BlackRock headquarters in New York. (Photo: AP) BlackRock headquarters in New York. (Photo: AP)

BlackRock, the passive investing powerhouse, has launched its first actively managed ETFs linked to its quant-based stock-picking group, Systematic Active Equity, whose role in the firm was elevated a year ago.

The suite of ETFs, called iShares Evolved, consists of seven sector funds trading on the Cboe BZX Exchange:

  • iShares Evolved U.S. Technology ETF (IETC)
  • iShares Evolved U.S. Consumer Staples ETF (IECS)
  • iShares Evolved U.S Discretionary Spending ETF (IEDI)
  • iShares Evolved U.S. Financials ETF (IEFN)
  • iShares Evolved U.S. Healthcare Staples ETF (IEHS)
  • iShares Evolved U.S. Innovative Healthcare (IEIH)
  • iShares Evolved U.S. Media and Entertainment (IEME)

Each ETF marries the “ETF structure” with “the data science expertise of BlackRock’s SAE managers” and has an expense ratio of 18 basis points, according to a press release.

That data science has been used to develop a new sector classification system that replaces the standard GICS (Global Industry Classification Standard) with a more dynamic one to reflect the evolution of industries and companies.

(Related: Vanguard Launches Its First Actively Managed US ETFs)

Where GICS has 11 sectors, BlackRock’s system has 12, including two for health care: Healthcare Staples and Innovative Healthcare, and two for consumer discretionary: Discretionary Spending and Media Entertainment. Unlike the GICS sysem, there is no materials sector. Most importantly, one company can be included in multiple sectors.

Under BlackRock’s classification system, “a company’s total market capitalization is assigned to one or more sectors based on the words and/or phrases” used in its public filings to describe its businesses, according to the press release. The weightings in each sector is based on those words or phrases and can change over time.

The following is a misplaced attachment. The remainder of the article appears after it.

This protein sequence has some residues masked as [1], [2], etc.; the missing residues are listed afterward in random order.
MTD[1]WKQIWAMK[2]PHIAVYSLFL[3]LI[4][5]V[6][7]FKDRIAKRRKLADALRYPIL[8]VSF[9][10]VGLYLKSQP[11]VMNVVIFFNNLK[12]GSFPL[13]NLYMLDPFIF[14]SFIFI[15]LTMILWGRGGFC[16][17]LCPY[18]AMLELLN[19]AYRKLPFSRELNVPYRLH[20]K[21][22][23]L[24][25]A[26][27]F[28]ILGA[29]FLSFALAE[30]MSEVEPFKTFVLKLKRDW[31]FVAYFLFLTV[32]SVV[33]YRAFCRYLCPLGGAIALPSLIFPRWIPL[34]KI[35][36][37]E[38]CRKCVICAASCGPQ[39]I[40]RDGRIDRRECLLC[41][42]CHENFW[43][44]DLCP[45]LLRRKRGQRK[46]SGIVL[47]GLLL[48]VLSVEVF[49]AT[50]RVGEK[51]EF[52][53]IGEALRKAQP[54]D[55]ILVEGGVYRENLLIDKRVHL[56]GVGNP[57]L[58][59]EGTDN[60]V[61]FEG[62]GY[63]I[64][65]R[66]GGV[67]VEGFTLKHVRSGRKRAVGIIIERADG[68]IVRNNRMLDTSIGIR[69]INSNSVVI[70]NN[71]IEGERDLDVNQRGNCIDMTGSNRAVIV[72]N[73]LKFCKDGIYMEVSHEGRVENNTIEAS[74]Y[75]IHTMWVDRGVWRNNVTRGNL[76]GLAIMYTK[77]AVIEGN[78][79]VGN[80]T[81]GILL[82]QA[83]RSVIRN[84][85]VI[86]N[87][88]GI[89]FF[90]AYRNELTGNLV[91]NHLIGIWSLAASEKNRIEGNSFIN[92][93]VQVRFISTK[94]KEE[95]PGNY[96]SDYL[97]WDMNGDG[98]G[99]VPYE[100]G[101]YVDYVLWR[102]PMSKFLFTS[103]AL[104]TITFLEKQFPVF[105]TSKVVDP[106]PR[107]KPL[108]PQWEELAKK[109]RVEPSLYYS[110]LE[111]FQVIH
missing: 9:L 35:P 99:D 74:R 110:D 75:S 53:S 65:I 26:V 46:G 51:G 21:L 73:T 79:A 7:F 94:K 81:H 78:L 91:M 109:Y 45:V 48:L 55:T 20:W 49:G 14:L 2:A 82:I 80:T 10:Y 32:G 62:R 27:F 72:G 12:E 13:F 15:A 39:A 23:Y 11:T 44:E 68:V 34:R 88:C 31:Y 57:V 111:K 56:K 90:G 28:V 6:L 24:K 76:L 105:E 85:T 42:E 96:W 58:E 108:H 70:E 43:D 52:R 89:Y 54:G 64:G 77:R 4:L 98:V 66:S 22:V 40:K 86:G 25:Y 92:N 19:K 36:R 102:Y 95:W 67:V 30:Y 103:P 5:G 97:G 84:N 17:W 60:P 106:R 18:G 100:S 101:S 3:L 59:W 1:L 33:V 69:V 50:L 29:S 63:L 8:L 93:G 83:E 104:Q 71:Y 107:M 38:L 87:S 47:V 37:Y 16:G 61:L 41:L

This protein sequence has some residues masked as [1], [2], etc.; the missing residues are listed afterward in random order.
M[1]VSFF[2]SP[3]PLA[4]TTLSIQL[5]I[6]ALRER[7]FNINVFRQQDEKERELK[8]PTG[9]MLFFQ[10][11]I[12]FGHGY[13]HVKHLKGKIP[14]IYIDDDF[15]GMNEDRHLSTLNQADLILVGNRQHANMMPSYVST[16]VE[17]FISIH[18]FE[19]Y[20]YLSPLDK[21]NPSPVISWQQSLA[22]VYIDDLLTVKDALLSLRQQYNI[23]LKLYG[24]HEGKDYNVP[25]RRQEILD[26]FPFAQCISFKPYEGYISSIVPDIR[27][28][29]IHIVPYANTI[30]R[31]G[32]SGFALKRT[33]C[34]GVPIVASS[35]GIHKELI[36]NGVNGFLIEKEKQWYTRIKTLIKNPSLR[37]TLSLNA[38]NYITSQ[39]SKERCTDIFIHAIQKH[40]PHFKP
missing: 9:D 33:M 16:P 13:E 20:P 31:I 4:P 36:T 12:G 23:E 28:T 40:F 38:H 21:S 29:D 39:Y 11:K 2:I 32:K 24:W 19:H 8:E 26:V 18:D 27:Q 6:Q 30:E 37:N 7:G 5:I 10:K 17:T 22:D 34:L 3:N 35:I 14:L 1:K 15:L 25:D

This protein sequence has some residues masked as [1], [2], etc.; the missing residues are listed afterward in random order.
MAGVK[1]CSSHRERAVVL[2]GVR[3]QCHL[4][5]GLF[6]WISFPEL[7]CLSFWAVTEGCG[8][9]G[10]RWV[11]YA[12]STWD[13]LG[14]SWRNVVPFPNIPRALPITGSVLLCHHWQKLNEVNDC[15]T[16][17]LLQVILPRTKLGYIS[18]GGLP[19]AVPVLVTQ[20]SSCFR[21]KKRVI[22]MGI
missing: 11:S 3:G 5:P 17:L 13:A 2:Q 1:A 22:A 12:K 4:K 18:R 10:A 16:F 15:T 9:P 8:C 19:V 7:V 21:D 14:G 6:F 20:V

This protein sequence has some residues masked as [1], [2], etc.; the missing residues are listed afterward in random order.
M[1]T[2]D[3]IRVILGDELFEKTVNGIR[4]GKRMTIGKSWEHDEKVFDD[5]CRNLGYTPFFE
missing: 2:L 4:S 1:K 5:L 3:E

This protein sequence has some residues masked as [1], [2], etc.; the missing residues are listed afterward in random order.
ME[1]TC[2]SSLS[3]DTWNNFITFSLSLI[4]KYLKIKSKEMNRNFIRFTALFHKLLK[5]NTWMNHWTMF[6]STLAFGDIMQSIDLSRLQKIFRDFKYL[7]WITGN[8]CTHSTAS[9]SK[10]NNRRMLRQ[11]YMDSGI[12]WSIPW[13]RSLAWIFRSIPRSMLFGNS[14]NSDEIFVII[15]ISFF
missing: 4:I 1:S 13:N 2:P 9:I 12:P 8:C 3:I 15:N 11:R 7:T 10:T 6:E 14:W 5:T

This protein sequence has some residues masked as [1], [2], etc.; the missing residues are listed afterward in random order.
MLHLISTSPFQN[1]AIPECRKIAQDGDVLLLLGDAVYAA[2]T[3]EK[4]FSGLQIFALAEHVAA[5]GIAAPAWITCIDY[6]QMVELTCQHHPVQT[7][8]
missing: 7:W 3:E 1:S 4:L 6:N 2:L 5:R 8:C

(Related: BlackRock Upgrades US Equities to Overweight)

“The ‘traditional way’ of doing things meant using backward-looking inputs and required each company to sit within a single sector, and that raises complicated questions for investors,” said Jeff Shen, co-head of Investments for SAE.

“An investor who wants to gain technology exposure can do so by investing in a traditional technology sector fund, but it may have zero exposure to Amazon … which is why a new methodology may help investors better classify today’s businesses.”

Amazon is currently included in BlackRock’s iShares Evolved U.S. Technology ETF and in its iShares Evolved U.S. Discretionary Spending ETF.

(Related: BlackRock Puts Pressure on Gun Industry)

It evolved from an online book retailer to also become a technology services provider through its Amazon Web Services, a grocery stores operator through its acquisition of Whole Foods and, more recently, a health care services provider through the introduction of a private-label over-the-counter medicine business, which is only the beginning of its foray into health care.

Todd Rosenbluth, director of ETF and mutual fund research at CFRA, says the new iShares ETFs represent “a compelling strategy” that gives “more choice to investors who want to think more broadly about sectors. We’ll see if there’s demand for it.”

He noted that the introduction of these new ETFs follows the introduction of Vanguard’s first actively managed ETFs last month.